NASA software to help avoid weather-related travel delays in the sky
More than 75,000 ticketholders will fill Levi's Stadium in Santa Clara, California, for Super Bowl 50, but more than one million people are expected to take part in activities nearby. A large portion of them will fly into the San Francisco Bay Area for the big game throughout the first week of February. NASA is working on technology to help future Super Bowl fans – and everyone else – avoid weather delays and arrive at their destinations safely and efficiently.
NASA's Ames Research Center in Silicon Valley is working with the FAA and industry partners to develop Dynamic Weather Routes, DWR, a tool that provides an automatic, continuous method of updating and analyzing the latest weather patterns and forecasts to provide information that can save time and fuel for aircraft which are already in flight.
Currently the FAA and airlines plan airplane flight routes according to weather information gathered and disseminated via teleconferences held every two hours. When weather is present or forecast along preferred flight routes, static weather avoidance routes are implemented, usually prior to take off. While aircraft are in flight, airline dispatchers and FAA traffic managers and controllers review weather updates and traffic flows to determine if and how flights may be rerouted to improve flow and reduce delay. This process is "slow and not technology-based," according to Leighton Quon, project manager for NASA's Airspace Technology Demonstrations at Ames.
NASA is field-testing DWR software that computes, updates and compares weather and air traffic data every 12 seconds and uses the information to find optional routes and to resolve possible air traffic conflicts. NASA's research shows that the software could potentially save 10 minutes per flight and, for some flights, up to 45 minutes.
"One of the challenges of bad weather is finding efficient routes," Quon said. "What better task to give a computer? The algorithms are running all of the time. When they find an improvement, a sound notifies air traffic personnel who evaluate and determine whether it's a good option they want to use."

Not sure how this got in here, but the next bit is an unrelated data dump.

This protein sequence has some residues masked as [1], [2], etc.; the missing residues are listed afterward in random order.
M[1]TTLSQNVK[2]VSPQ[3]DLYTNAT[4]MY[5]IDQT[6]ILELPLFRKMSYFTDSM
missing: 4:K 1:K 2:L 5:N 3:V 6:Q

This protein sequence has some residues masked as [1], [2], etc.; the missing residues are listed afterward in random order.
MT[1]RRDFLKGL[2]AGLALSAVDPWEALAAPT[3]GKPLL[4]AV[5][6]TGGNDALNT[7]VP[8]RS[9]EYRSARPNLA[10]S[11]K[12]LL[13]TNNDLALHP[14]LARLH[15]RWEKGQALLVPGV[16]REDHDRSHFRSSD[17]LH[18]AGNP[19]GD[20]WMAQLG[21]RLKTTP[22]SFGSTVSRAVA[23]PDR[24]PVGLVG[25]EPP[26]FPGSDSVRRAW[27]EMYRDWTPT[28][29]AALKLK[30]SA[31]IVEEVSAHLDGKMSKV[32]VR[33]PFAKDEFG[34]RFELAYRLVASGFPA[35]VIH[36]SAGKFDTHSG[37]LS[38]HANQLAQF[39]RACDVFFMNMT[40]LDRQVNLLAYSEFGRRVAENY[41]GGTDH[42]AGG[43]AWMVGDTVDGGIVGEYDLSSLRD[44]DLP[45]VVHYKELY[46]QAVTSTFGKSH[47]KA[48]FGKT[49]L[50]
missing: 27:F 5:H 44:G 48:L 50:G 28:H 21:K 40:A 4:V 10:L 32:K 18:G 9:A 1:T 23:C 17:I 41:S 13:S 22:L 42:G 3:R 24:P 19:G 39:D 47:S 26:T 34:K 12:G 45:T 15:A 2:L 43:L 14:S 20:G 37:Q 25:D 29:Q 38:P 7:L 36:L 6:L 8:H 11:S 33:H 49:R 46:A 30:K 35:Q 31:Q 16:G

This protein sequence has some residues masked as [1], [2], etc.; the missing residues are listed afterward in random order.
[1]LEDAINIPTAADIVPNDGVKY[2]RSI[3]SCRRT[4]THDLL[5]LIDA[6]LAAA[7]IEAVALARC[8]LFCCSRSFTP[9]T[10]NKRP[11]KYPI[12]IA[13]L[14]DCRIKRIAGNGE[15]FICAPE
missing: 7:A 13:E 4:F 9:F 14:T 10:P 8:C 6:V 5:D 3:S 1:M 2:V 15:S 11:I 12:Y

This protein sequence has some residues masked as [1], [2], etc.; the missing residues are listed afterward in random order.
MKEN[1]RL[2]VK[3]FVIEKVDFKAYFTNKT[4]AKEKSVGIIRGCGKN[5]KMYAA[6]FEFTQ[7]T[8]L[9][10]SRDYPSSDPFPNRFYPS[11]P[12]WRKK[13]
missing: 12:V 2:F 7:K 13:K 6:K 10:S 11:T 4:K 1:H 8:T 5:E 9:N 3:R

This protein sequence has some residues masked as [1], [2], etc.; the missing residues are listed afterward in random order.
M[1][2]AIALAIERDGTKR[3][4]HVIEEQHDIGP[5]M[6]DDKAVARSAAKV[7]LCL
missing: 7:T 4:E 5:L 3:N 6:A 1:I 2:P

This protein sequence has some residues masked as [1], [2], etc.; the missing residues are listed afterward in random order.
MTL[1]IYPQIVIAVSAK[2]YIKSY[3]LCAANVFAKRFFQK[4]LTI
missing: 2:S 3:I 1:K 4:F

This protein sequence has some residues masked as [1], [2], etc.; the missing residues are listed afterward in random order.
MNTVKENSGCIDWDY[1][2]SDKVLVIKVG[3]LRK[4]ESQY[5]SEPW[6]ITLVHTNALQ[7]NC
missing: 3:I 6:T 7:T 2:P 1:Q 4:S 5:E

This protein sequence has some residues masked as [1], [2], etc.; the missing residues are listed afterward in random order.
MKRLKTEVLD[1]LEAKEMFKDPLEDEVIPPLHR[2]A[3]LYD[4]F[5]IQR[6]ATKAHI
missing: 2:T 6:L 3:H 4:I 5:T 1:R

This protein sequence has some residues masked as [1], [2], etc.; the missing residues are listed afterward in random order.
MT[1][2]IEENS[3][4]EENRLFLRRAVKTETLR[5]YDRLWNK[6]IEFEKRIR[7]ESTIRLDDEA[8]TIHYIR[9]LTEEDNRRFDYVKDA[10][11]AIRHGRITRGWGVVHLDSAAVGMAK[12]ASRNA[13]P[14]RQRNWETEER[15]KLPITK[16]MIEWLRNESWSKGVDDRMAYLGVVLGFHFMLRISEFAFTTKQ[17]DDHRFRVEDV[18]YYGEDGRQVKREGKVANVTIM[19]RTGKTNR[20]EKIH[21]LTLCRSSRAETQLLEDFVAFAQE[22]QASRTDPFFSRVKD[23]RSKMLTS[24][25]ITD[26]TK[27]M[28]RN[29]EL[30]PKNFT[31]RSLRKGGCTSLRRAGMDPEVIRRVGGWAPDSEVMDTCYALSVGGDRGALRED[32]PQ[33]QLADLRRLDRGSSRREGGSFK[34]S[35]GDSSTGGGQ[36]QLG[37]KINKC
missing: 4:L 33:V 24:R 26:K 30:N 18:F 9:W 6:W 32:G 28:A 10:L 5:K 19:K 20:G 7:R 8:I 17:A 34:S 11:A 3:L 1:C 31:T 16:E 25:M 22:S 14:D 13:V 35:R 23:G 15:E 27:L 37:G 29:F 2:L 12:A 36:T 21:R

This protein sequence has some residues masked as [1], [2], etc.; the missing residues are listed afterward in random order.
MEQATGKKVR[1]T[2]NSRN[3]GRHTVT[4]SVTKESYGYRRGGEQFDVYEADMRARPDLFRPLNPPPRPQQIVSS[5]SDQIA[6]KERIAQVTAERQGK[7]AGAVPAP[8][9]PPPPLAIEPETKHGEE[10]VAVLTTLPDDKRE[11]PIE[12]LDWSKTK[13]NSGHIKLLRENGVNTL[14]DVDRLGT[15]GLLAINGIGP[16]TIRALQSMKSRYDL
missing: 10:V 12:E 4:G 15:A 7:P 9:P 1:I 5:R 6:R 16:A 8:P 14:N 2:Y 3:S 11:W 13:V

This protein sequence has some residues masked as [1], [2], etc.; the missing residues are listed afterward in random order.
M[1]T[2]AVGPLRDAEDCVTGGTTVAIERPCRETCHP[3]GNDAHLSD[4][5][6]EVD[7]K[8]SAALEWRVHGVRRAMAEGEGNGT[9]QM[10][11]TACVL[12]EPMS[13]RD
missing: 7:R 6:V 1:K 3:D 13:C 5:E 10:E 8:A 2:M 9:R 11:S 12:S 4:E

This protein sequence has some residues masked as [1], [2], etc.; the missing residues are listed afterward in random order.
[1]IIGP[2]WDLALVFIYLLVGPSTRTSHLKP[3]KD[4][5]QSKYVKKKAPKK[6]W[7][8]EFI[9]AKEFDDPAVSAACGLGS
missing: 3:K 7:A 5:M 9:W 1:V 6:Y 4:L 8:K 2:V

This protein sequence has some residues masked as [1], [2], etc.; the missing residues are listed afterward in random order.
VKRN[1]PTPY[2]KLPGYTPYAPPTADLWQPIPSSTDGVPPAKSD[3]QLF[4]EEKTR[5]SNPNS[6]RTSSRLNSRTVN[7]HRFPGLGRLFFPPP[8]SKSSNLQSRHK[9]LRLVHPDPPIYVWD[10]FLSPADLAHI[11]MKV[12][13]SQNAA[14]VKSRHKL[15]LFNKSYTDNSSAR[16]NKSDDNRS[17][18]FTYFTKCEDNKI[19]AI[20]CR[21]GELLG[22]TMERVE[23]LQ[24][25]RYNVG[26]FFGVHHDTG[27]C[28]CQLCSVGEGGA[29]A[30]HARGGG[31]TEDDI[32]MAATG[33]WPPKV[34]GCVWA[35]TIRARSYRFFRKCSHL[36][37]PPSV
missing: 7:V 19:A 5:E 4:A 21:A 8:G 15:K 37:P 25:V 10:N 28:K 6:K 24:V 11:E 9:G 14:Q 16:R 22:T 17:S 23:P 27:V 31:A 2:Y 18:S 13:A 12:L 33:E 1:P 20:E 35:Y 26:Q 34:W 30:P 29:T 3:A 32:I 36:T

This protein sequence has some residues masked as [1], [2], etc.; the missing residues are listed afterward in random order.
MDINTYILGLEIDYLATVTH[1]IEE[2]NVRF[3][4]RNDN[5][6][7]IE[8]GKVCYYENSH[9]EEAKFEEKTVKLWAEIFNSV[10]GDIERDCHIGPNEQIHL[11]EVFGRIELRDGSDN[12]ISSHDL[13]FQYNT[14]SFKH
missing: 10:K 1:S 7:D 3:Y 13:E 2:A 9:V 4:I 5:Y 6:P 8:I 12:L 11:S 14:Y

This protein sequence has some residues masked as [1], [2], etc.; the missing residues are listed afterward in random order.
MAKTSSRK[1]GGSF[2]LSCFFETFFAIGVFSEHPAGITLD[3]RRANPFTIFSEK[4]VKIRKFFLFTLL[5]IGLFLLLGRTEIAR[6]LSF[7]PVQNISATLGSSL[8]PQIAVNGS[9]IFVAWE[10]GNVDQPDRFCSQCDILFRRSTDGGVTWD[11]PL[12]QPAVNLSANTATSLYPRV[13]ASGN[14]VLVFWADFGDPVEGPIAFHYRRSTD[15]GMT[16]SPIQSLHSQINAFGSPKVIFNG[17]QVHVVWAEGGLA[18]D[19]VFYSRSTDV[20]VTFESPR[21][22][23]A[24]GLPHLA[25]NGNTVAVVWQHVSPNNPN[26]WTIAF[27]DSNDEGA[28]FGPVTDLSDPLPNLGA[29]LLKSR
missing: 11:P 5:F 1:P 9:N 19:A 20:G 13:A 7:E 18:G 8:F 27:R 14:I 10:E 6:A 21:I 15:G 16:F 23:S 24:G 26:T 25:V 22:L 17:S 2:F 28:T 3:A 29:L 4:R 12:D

Many travelers may be surprised how manual a process this system has remained. Until NASA's 10-person team began working on DWR in 2010, automation did not exist to help operators determine when weather avoidance routes could be modified or eliminated to reduce delay. Dealing with weather events can keep airline dispatchers and FAA air traffic controllers too busy to look for more efficient weather avoidance routes.
The software accommodates frequent and flexible changes, and plots ways to avoid congestion, traffic conflicts and airspace designated for "special" uses, which can wreak havoc for flight crews and for passengers.
"The static weather avoidance routes may not be well-tailored to the weather of the day," said Kapil Sheth, a NASA aerospace research engineer. "Large buffers compensate for forecast uncertainty of up to four hours ahead. When weather changes, it leaves an opportunity to save time and fuel."
Sheth said the software benefits both airlines and passengers. Calculating ways to shorten routes allows airlines to save money on fuel and allows pilots to make it to their next destinations. As a result, the costs and inconvenience involved in delayed flights are not passed on to fliers.
Ames was awarded a patent in October 2015 for the DWR ground-based trajectory software. Dave McNally, NASA's principal investigator for DWR, said an industry partner has successfully been field testing the DWR prototype for the last 2 ½ years in its integrated operations center, and an aerospace company has licensed the product. McNally said flights are already flying better routes based on advisories DWR is providing.
"I think this technology has tremendous potential and we've demonstrated that already with one partner," Sheth said. "All of the airline industry can benefit, but the biggest beneficiary is the flying public and that's what motivates us."
The more seamless air travel becomes, the less passengers will have to worry about keeping their flights safe and on time. NASA is committed to transforming aviation, as only NASA can, by dramatically reducing its environmental impact, improving efficiency while maintaining safety in more crowded skies, and paving the way to revolutionary aircraft shapes and propulsion. These improvements will help ensure future Super Bowl travelers can focus less on getting to the game, and more on cheering their teams to victory.
Provided by NASA